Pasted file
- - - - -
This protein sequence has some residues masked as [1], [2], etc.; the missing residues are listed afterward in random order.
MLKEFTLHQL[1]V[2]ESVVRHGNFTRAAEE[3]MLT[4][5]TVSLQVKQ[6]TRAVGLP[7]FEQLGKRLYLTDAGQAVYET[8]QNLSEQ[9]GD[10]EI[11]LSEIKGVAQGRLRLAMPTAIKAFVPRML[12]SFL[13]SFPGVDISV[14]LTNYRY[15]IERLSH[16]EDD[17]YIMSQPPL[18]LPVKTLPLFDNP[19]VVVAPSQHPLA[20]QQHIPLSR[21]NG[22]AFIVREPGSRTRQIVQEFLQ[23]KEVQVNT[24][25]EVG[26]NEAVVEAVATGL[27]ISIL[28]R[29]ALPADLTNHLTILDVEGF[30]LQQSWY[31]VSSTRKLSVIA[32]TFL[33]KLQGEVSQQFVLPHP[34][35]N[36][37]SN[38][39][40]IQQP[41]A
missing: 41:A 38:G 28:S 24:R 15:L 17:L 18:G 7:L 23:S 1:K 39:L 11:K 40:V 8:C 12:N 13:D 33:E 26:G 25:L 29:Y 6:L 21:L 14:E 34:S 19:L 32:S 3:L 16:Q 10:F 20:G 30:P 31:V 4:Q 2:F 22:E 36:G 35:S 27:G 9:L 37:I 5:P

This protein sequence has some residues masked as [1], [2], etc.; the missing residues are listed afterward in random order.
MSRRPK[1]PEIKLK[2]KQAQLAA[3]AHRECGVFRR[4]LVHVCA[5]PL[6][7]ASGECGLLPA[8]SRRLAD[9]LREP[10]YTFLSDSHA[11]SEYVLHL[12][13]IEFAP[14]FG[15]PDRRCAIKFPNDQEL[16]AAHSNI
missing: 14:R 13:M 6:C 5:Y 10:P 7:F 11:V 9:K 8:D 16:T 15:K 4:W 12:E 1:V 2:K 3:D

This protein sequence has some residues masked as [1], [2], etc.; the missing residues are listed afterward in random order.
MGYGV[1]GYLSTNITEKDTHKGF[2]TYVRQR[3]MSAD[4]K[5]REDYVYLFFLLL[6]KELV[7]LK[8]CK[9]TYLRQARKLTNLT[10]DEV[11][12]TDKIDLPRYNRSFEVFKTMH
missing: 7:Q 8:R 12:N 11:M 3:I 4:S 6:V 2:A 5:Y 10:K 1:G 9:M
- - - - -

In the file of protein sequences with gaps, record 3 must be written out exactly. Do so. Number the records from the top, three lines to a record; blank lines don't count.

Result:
This protein sequence has some residues masked as [1], [2], etc.; the missing residues are listed afterward in random order.
MGYGV[1]GYLSTNITEKDTHKGF[2]TYVRQR[3]MSAD[4]K[5]REDYVYLFFLLL[6]KELV[7]LK[8]CK[9]TYLRQARKLTNLT[10]DEV[11][12]TDKIDLPRYNRSFEVFKTMH
missing: 7:Q 8:R 12:N 11:M 3:I 4:S 6:V 2:A 5:Y 10:K 1:G 9:M